They have been by my side through the tumultuous 20s that were filled with late nights at bars, boys and trying to remember where I left my house keys last night.
And they are by my side during my far more sedate 30s, where I’m more likely to be in my pyjamas than I am to be hitting up the dancefloor.
But how do friendships survive that funny transformation from your 20s to your 30s and, is it okay if you lose some people along the way?
It’s totally okay to lose some people along the way
There were people in my life at 23 that I was convinced would be with me until I was 97. Convinced!
But, as life progresses and your goals move from downing nine shooters in a row towards just being able to stay up until nine at night, people do fall away.
It’s not that you fight - it’s not even that you don’t like each other – it’s just a natural progression.
My friend Natasha wrote about this recently. Having kids is a one-way ticket to some mega life changes but they don't have to spell the end of your friendships with special people.
I had my daughter early on in life, comparably, and it did have an effect on my social circle. Looking back though, it was a good effect.
Suddenly I didn't worry about whether or not Casey was actually kissing Bob behind the bar and I became a lot less interested in the social circle gossip – something I now know I had previously invested way more energy into than I really ever should have.
I really didn't care about missing a jol or not being able to pop out for an impromptu dinner. I did care about being able to prioritise my life though, and true friends supported that completely.
Money and Career
As you edge towards your 30s, terms like 'career path' and 'retirement annuities' start becoming emotionally important to you.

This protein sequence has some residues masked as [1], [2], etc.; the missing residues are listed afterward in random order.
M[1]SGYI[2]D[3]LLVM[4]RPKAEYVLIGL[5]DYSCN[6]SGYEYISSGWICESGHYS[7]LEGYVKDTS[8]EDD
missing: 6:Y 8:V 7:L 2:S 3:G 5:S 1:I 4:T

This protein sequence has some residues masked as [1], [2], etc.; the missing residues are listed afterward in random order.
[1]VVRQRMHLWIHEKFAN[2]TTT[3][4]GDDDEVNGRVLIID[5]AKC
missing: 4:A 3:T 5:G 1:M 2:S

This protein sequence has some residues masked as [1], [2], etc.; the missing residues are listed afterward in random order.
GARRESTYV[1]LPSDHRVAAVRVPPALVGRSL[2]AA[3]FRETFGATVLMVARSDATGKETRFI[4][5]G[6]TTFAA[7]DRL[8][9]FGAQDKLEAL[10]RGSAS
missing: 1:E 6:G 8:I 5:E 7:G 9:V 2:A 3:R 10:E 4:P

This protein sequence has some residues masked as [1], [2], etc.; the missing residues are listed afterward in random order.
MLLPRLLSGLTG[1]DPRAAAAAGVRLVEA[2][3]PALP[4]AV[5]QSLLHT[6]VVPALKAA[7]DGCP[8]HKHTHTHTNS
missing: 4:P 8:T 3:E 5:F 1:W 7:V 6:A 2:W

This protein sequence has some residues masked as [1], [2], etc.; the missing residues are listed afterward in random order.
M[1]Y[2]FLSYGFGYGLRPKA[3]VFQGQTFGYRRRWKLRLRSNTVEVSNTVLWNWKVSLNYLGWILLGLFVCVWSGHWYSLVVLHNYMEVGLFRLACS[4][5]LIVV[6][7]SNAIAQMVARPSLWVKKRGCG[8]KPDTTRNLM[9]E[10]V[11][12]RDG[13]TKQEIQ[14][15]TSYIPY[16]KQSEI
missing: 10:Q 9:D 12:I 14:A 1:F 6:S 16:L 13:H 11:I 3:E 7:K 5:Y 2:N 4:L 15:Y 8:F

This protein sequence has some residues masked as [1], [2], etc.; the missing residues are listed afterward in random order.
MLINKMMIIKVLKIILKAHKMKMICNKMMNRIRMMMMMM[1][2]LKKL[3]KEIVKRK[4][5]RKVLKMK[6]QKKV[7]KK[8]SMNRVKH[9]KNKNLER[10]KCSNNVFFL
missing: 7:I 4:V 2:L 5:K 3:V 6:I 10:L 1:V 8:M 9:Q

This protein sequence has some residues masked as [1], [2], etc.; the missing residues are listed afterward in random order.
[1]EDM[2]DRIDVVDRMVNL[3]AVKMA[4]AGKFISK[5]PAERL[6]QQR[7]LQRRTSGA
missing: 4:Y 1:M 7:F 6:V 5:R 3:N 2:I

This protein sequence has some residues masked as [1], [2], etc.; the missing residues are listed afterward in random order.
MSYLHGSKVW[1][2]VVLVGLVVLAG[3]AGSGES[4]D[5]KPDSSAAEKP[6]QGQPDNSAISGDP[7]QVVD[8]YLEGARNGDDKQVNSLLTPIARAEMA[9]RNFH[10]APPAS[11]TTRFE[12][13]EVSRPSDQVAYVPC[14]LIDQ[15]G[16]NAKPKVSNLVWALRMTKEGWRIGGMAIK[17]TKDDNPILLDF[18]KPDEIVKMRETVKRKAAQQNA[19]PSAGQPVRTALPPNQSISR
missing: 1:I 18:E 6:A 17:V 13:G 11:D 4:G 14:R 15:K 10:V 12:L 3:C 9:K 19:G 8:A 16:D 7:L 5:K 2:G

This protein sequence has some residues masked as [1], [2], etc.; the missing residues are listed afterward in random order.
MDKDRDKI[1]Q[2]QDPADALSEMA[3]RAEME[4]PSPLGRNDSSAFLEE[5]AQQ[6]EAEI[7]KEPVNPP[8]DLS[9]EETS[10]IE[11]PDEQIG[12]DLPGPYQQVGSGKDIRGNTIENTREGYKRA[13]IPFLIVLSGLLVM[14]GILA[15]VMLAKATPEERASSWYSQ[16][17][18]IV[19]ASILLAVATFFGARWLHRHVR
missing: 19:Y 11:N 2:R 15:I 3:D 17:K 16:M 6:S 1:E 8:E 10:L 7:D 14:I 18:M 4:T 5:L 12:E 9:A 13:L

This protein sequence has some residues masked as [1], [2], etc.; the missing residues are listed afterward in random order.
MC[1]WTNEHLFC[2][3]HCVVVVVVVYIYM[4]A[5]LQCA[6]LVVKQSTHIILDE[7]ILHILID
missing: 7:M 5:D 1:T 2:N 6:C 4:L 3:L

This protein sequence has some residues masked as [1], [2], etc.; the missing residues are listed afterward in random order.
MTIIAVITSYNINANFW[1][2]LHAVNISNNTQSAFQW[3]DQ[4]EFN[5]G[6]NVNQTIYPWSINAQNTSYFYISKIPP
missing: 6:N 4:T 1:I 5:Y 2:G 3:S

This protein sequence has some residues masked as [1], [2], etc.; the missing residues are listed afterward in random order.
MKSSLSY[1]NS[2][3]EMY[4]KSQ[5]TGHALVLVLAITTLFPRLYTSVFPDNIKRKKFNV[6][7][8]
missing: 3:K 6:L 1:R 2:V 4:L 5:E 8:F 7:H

I began to realise that I had to pay attention to what I was doing in my workday and whether or not I was actually progressing anywhere.
Checking out my bank balance to see if I could sign up for a better medical aid was now more important than buying that cute top I saw at the mall. That shift in focus affects your friendships too, but not in a bad way.
Working on it
There's no real surefire way to ensure that your friendship will survive transitioning from the halcyon days of your twenties and seamlessly sweeping into your way-more-serious thirties.
You will, undoubtedly, ditch or be ditched by people along the way. That's okay. But when you do need to have a difficult conversation with a friend over why your needs are different, or why you actually don’t want to go out on a Tuesday night, I have one tip for you. It's this:
If you feel like your friendship is not strong enough to withstand the conversation and you are not sure about how it’ll affect the relationship, then this friendship is not one you need to or can pursue anymore.
People change as they grow up, and it’s not you or them. It's life. The faster you accept and realise that the people who were holding your handbag on the dancefloor might not be around when you need an extra set of hands to hold your baby or hold your hand when you lose a parent (it happens), the easier this will be on you, and them.
If your friendship is solid enough to withstand that difficult conversation and all this life change, you may find yourself giggling with your BFF, ten years later, during a well-planned-put-it-in-my-diary coffee date.
And that’s when you’ll know - you've got a BFF for life.